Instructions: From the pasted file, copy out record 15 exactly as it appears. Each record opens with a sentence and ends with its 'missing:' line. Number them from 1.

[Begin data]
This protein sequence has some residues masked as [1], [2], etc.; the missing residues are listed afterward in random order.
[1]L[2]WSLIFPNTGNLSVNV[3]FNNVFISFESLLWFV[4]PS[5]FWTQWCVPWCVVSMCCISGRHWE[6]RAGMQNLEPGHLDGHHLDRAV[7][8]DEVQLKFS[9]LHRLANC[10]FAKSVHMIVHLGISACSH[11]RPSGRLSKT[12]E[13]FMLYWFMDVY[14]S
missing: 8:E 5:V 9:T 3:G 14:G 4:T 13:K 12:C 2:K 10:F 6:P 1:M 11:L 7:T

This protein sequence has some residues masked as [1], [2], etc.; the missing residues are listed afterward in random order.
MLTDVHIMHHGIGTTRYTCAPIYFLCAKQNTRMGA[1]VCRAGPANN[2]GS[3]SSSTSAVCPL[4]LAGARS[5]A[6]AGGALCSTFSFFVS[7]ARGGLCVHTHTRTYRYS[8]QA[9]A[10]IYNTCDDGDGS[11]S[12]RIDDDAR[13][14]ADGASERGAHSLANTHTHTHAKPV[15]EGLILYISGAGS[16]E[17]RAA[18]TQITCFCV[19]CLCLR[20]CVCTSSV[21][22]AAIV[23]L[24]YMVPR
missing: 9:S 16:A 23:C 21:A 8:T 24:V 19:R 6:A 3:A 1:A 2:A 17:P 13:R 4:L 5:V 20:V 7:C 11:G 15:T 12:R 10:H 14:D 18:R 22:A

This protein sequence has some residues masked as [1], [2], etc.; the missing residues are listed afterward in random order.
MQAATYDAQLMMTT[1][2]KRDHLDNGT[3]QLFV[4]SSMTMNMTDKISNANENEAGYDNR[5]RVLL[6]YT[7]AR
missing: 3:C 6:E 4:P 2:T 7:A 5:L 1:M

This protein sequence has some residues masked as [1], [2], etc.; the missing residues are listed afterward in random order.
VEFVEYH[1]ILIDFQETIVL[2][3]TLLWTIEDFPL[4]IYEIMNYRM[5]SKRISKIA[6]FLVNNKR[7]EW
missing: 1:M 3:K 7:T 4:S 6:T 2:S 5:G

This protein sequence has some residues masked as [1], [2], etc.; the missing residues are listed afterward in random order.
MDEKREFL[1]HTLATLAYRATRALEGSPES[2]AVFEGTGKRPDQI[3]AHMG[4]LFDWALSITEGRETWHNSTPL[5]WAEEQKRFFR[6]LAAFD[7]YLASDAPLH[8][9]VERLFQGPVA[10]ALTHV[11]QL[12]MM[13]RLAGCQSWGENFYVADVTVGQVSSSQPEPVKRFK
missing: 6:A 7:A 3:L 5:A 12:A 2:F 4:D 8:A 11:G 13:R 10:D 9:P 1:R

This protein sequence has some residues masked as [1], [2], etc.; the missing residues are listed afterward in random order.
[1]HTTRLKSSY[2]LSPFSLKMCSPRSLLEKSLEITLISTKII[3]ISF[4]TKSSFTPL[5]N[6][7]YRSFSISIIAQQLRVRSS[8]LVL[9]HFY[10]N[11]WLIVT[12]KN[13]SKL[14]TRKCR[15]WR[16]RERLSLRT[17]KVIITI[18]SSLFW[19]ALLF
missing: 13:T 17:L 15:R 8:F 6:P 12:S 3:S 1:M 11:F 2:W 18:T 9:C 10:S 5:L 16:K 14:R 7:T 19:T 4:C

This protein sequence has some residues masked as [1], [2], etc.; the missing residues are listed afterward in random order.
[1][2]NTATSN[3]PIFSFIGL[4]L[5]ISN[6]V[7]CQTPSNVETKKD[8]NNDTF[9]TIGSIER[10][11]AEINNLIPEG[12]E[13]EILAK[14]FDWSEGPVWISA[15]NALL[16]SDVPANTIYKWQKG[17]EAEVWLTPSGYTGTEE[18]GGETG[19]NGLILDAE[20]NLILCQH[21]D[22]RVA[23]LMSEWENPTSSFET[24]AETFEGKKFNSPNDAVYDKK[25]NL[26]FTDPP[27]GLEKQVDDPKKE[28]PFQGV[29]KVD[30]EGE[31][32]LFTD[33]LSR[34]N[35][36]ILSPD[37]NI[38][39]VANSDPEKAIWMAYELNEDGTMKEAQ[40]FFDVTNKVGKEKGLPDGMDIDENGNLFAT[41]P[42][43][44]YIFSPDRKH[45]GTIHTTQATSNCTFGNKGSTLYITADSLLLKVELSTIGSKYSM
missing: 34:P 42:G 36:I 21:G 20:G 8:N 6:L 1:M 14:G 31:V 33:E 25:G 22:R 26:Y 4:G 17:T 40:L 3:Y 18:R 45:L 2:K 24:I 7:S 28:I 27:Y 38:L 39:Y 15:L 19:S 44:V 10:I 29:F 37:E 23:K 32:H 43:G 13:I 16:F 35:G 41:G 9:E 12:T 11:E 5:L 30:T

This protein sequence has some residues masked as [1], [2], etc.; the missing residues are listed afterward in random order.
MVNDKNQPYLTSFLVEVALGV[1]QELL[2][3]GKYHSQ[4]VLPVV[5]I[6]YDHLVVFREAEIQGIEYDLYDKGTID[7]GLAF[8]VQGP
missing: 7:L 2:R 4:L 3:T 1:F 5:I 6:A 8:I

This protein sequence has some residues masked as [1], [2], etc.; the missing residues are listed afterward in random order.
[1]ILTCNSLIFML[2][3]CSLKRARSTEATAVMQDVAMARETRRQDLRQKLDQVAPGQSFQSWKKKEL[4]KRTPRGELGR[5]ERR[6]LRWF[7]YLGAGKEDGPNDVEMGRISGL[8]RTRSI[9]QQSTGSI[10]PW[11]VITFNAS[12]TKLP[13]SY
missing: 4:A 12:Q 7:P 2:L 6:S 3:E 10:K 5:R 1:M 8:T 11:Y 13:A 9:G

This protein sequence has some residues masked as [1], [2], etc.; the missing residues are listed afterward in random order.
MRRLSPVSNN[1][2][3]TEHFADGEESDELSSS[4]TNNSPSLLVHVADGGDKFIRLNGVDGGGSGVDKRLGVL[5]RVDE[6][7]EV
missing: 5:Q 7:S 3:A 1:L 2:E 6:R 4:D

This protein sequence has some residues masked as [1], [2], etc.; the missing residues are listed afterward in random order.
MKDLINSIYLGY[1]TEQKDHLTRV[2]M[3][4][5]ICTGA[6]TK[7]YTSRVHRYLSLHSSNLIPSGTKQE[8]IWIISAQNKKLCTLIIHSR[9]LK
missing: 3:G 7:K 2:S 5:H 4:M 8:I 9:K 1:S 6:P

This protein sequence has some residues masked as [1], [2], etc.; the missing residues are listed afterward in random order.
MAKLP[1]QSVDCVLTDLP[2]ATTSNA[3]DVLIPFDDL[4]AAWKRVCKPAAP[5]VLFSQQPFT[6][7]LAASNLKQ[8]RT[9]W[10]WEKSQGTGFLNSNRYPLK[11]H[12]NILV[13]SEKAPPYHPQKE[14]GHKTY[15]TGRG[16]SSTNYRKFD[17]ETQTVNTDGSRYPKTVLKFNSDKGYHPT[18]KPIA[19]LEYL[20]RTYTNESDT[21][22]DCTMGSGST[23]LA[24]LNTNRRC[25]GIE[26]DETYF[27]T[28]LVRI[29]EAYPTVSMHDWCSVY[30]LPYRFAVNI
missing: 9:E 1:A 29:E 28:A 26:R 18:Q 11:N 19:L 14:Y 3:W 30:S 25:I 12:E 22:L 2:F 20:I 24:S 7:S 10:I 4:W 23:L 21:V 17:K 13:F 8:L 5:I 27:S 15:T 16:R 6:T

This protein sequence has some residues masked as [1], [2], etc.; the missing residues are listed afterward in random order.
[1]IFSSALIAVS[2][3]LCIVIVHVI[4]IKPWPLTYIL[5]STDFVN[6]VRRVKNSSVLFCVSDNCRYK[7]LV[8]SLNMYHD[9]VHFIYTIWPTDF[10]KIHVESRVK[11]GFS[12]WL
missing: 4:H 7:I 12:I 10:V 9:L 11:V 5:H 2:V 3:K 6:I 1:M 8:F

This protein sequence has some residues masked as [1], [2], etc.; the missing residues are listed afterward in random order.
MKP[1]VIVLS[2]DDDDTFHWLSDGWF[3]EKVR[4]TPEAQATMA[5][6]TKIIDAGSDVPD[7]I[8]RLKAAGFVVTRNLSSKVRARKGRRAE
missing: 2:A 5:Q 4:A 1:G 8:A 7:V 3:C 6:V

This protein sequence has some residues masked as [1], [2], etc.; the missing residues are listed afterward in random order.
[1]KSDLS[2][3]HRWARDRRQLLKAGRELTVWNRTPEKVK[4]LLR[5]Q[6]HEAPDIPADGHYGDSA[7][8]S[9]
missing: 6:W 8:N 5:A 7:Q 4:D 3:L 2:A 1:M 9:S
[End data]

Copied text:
This protein sequence has some residues masked as [1], [2], etc.; the missing residues are listed afterward in random order.
[1]KSDLS[2][3]HRWARDRRQLLKAGRELTVWNRTPEKVK[4]LLR[5]Q[6]HEAPDIPADGHYGDSA[7][8]S[9]
missing: 6:W 8:N 5:A 7:Q 4:D 3:L 2:A 1:M 9:S